I’d also like to remind you that dollar for dollar, the insurgents are doing a hell of a better job fighting than u.s. troops, so the free market wins again.

sandre March 16, 2011 at 3:46 pm

Brian,

I understand your private property argument.

What if my neighbor has sex with his animals in the front yard of his house? It need not even be my neighbor, it could be somebody who lives along the road that I take to work, or to the store.

I want to prevent my kids from seeing something, I think, they shouldn’t.

Colin Phillips March 16, 2011 at 4:42 pm

Grow a hedge?

sandre March 16, 2011 at 6:35 pm

Around my neighbor’s house? How will that work in Anarchy?

Anthony March 16, 2011 at 9:58 pm

Social pressure would be a big part of it… most people do not like to be shunned. Apart from that, the situation could be dealt with satisfactorily through a condo-type arrangement.

A developer could sell properties with the condition that people buying them comply with certain conditions… no public nudity, no manure packing plants, etc. By doing this they might expect to make more money as people would be more willing to buy properties that are not surrounded by undesirable things.

Currently there are many communities with their own unique rules and conditions (no bare feet in the clubhouse, asphalt driveways prohibited, etc.) that do not depend on government enforcement. There is no reason that people could not form similar associations without a government standing over them.

Gil March 17, 2011 at 1:29 am

Who knows, sandre? If anything you’ll be the one shunned as a pushy do-gooder. You know well that, in Anarchtopia, if someone across the road likes sex with animals on his own private property then he’s free to do so.

RS March 16, 2011 at 5:00 pm

personal acts that are considered obscene a la public norms should not be done in public. it is perfectly within a governments bounds to prohibit such things in public places as those who consider it offensive have a right to NOT see it just as those who desire to perform them have a right to do so as well. It is more a matter of being polite than of rights. if you want to do things that are commonly held to be obscene then the obligation is on the actors to warn the public that such actions are taking place or to provide a means for people who do not want to see such things to make a choice to not observe them, like posting signs outside of strip clubs or putting up hedges around a nude beach. those preventative actions should be required on the part of the actors not on the part of the observers as they are the ones who are initiating the actions.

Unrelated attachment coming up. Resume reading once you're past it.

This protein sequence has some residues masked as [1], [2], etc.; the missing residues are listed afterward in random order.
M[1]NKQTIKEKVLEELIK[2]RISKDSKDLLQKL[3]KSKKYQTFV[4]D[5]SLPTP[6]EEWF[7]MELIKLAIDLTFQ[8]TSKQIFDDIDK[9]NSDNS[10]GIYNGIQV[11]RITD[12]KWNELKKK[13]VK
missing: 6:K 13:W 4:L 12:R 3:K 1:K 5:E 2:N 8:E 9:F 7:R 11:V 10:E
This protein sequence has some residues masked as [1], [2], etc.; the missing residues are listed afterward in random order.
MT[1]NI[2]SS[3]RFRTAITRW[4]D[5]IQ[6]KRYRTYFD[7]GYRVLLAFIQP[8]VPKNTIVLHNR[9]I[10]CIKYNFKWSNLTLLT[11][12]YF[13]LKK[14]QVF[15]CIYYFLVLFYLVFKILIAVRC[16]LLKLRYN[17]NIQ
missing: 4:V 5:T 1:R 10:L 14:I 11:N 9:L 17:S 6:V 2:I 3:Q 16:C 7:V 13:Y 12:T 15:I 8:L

sandre March 16, 2011 at 6:36 pm

I’m a minarchist. I would be in favor of local regulations at the city level that prevents this kind of stuff. I’m just wondering how it’ll work in Anarchic society.

Brian Drake March 16, 2011 at 7:47 pm

Who was there first?

I’ve heard several good lectures by Walter Block on this issue, expounding on Murray Rothbard’s explanation that property is actually a “bundle of rights”.

For example:
Let’s say Persons A homesteads some land (meaning it was unowned before) and builds a house, then regularly has sex with animals on the lawn. Later, Person B homesteads some unowned land either directly adjacent to Person A’s property, or at least within sight of his lawn. Does Person B have a legitimate right to compel Person A to stop marring the view from B’s property?

No. A was there first. Though A does not own B’s property, B homesteaded it in the condition in which it was found, which included a view of A’s bestiality.

Flip that around, let’s say it is B (the second guy) who is the indecent one. A does have a claim against B, because A had a unpolluted view from his property before B showed up and marred it.

It’s the same with any type of “pollution”. Noise, water, air, “view”.

Now that’s how it works in theory, but of course things are very muddled now, due to the state (which actually allows unjust pollution of various types, based on utilitarianism). The transition from statist to state-less society will no doubt not be perfect, so determining what “bundle of rights” or “easements” exist will require a lot of arbitration. It may be reasonable for a 3rd party arbiter (chosen by both disputants, on the competitive market where success only comes from pleasing customers) to declare that certain easements exist in heavily populated areas that require a certain level of “decency”.

I could be more detailed, but my point is that from a cut-and-dry property rights perspective, your desire to shield your kids from seeing something is restricted by your valid property rights. If you’re upset by the behavior of others, on the property of others, then don’t go there. However, your legitimate rights may include public thoroughfares, since, under the current property regime (state enforced), you’ve developed a just expectation of modesty. But that could vary from area to area, as property becomes fully privatized. Due to complexity, it really will be case-by-base.